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Venmo reaches FTC settlement over bad security and transaction practices

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‘Consumers suffered real harm,’ says commissioner

Photo by Amelia Holowaty Krales / The Verge

The Federal Trade Commission has announced a settlement with Venmo, after allegations that the app misled customers and enabled fraud through lax security practices. Charges were first brought against Venmo in 2016 after reports of account hacks and other transaction fraud. As part of the settlement, Venmo is required to make specific disclosures about its transaction and privacy practices, and will be subject to third-party compliance assessments for the next 10 years.

The FTC cannot compel monetary damages for FTC act violations and this settlement does not include any such damages, but state attorneys general have used similar settlements to launch separate lawsuits for monetary damages in the past.

“Consumers suffered real harm when Venmo did not live up to the promises it made to users about the availability of their money,” acting FTC chairman Maureen K. Ohlhausen said in a statement.

One of the FTC’s central complaints was Venmo’s notification policy, which told users money had been deposited in an account even when transactions were still under review. Scammers were able to exploit that practice by purchasing goods with fraudulent transactions, leaving sellers with no money and no goods after the transactions were reversed. The Verge found a single scammer who stole at least $125,000 in luxury goods using that technique, operating for years with no apparent interference from law enforcement. Los Angeles police finally brought charges against the alleged scammer earlier this month.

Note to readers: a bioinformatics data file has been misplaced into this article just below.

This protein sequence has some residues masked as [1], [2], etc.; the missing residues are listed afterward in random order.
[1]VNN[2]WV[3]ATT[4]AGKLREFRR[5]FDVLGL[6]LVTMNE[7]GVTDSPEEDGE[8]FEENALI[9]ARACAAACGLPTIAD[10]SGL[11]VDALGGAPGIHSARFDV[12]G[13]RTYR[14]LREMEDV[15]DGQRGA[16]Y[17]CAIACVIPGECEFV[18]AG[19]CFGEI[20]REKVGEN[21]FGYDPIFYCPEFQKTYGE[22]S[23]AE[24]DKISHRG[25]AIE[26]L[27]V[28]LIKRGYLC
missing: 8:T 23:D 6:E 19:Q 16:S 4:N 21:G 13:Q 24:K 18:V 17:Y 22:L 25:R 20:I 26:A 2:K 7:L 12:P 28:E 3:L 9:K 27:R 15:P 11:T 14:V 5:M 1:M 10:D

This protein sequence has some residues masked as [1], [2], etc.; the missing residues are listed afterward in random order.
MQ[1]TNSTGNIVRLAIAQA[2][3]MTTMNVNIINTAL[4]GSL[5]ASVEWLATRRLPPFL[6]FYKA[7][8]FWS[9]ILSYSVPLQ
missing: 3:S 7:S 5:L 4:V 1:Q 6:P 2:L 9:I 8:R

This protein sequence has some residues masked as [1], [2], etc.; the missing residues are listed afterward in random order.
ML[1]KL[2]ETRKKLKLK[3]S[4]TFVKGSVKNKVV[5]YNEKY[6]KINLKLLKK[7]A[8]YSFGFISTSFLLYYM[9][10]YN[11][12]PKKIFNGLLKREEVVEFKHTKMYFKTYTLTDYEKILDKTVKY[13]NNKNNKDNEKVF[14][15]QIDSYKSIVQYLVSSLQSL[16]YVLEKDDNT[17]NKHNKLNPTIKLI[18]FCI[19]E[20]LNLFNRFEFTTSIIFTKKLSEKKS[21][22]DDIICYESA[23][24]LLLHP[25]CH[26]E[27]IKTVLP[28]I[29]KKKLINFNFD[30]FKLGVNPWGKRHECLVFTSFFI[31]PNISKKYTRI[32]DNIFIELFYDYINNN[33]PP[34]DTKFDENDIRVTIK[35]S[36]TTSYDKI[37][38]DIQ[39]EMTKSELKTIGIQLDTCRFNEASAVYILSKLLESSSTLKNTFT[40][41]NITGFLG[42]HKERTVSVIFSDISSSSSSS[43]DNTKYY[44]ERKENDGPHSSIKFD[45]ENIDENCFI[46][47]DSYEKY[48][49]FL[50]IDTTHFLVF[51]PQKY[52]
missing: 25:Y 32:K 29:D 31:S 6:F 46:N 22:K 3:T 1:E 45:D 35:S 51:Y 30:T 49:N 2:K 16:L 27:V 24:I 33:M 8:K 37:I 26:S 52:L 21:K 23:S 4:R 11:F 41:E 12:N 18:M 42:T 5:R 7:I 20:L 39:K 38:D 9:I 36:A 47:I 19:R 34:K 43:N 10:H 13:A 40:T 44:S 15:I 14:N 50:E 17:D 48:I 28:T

The FTC also alleged significant security failures by the app, despite promises of “bank-grade security." According to the complaint, Venmo failed to notify users when passwords and email addresses were changed or new devices added to a given account, a practice that persisted through at least 2015. That allowed hackers to quietly hijack accounts and withdraw thousands of dollars, a practice reported by Slate at the time.

“We are pleased to conclude this process with the FTC in a cooperative way,” a Venmo representative said when reached for comment. “[Since the 2013 acquisition], we’ve taken steps to significantly strengthen our privacy and data security practices. The company will continue to invest heavily in programs designed to create better user understanding and to enhance privacy.“